The Joy of Rejection

Wednesday, 30 June 2010, 11:30 | Category : Building Bridges of Hope to End Racism
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Luke 10:16 “Whoever listens to you listens to me, and whoever rejects you rejects me, and whoever rejects me rejects the one who sent me.”

How simple is the command of Jesus to make disciples!  How complicated we have made the command!  In this chapter, we see the paradigm for the church to evangelize, even in hostile territory.

Jesus forms a network of believers with the 70 who are called to participate in the this ministry.  Thus commences this model formation for evangelism.  It is an example of collaboration among like-minded people. Like John the Baptist, they have the assignment to prepare “the way” for the entrance of Jesus into the cities and the hearts of  that are on His itinerant schedule.

Prayer is critical to the assignment, for Jesus understands the necessity to look to the Lord of the harvest for assistance in the journey. Jesus points to the need to acquire on the journey those who are committed to reaping the harvest of souls.  

The assignment is rather austere. Thirty-five pairs of people are sent to 35 different cities in 35 different directions. They carry nothing extra, perhaps a tactical maneuver against potential robbers.  The disciples are instructed how to embrace or reject the cordialities or lack thereof, dependent upon the conditions of peace that rest upon the dwelling place.

Here is the attention getter that is often over-looked.  Jesus is so intricately engaged in the the process of preparation for the assignment, He even considers the dust that accumulates from the journey.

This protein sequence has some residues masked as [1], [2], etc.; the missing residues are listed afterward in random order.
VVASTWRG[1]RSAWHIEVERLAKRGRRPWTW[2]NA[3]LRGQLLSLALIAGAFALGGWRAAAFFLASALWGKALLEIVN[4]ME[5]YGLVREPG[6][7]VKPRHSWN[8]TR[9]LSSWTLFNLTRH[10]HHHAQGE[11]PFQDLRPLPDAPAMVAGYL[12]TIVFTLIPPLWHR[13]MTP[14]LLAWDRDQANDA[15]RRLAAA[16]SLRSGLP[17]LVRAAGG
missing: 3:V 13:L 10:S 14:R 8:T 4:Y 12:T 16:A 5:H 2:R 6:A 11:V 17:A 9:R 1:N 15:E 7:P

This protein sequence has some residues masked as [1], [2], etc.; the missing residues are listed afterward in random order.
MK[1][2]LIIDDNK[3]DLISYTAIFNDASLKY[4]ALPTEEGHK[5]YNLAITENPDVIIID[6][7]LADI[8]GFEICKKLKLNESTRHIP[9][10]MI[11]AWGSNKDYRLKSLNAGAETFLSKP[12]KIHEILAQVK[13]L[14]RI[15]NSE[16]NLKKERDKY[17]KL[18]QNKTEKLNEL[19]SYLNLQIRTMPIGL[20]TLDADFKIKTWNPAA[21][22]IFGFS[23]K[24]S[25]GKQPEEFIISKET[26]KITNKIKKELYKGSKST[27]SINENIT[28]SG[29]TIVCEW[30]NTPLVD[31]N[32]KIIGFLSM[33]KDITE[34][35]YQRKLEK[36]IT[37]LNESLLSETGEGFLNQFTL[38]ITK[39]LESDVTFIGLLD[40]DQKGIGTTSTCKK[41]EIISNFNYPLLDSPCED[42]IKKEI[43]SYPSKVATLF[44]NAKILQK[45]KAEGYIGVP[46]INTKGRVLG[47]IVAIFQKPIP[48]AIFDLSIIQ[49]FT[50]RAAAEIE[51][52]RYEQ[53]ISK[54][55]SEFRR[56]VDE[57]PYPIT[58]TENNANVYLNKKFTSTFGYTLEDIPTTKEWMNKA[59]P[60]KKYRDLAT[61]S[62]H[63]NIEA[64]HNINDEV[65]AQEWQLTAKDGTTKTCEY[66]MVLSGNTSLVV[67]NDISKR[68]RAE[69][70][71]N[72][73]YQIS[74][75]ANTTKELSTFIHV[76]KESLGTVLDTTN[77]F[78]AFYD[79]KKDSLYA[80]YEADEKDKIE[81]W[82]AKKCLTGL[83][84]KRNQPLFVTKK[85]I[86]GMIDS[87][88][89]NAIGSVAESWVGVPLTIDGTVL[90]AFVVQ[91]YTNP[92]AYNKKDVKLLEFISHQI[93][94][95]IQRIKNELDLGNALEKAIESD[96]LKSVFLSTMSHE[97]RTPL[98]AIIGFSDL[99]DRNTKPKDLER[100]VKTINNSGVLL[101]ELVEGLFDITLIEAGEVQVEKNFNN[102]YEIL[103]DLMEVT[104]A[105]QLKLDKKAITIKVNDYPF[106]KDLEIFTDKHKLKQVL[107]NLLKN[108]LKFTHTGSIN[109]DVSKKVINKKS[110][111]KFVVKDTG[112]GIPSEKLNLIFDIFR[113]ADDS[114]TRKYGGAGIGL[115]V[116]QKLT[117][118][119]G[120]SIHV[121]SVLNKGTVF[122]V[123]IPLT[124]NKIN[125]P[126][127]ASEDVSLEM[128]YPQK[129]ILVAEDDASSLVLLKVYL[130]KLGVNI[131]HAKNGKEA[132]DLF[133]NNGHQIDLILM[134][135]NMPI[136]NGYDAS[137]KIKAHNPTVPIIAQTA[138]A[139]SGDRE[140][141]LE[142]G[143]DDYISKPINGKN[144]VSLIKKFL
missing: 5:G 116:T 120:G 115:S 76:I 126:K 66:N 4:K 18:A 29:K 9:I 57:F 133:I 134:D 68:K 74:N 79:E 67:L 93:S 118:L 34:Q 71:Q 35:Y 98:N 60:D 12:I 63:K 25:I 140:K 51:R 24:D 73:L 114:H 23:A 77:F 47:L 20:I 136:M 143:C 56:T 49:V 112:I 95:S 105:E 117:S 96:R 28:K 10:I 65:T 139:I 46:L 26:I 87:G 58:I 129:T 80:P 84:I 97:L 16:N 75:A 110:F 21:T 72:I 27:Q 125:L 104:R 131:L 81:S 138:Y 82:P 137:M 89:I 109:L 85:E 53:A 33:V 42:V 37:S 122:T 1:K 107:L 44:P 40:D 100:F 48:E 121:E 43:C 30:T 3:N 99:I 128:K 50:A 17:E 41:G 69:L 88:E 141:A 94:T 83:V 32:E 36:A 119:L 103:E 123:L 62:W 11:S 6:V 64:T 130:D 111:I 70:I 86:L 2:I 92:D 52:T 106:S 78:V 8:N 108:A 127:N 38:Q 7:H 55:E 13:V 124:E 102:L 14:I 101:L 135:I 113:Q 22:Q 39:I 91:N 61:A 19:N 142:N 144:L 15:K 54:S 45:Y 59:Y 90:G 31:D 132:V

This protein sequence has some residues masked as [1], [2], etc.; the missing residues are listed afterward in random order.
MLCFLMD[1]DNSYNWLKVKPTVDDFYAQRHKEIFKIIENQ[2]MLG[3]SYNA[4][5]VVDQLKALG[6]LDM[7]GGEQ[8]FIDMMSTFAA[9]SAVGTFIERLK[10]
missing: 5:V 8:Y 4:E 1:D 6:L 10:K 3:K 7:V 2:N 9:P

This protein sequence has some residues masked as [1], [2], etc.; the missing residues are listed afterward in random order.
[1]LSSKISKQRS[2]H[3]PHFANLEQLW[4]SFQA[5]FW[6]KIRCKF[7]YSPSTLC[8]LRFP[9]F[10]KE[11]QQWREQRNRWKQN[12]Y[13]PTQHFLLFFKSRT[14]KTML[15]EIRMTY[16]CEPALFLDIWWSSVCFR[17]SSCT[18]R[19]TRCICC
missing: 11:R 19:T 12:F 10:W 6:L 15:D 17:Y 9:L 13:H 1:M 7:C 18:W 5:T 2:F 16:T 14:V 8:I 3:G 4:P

The dust of rejection could represent many things.  It represents the extremes to which the disciples went to present the Kingdom.  It represents the extremes of indifference in those who reject the Word that the disciples bring.  It represents the spirit of unbelief in the people to whom they were sent.  It represents the necessity to be ever watchful that the dust of rejection hinders us not from moving forward to the next assignment.  Imagine how heavy the weight to carry of that which didn’t bring acceptance of Jesus.

What is great about the assignment that Luke 10 illustrates is how intricately Jesus is engaged in the process.  In effect, verse 16 reminds of Who is the object of rejection.    We are told that those who reject the disciples of Jesus Christ, reject Jesus.  Those who despise Jesus, despise the Father who sent him.  That which permits the assignment to be successful is the full engagement of the Triune God, including God the Holy Spirit Who anoints and appoints.

What an encouraging word for our evangelism and witness when we see it from Jesus point of view.  We are neither the rejector nor the object of rejection.  Jesus can handle any rejection that He receives.  In effect, we just turn the rejection over to the One Who sent us; the one to Whom it is really directed.  We release ourselves constantly from the dust that would weigh us down on the journey.

Apparently, the paradigm works.  For when the 70 – the 35 pairs of partners who returned from 35 different cities in 35 different directions –  there was a celebration.  The rejection didn’t hinder them, but rather they rejoiced at the power of the Name of Jesus that they saw because they went on the assignment. 

On our assignment, we have His Name.  His Name will stop the wolves from devouring us; and provide for every need.  His Name will bring contentment in the midst of chaos; and rejoicing despite rejection.  Go!  Teach!  Preach!  Baptize!  His Name will handle all of our needs.  The joy of rejection is we see the power of God in our midst, as demons submit to the authority of His Name. 

Rev. Nawanna L. Miller-BA, MA, MDiv
Institute for Christian Discipleship, Inc
Founding Chairman & Pres.

Author of two new publications – Angels in My Room and Cruising the Cosmos
Available through Proof Positive Publications, Inc.  Marietta, Georgia

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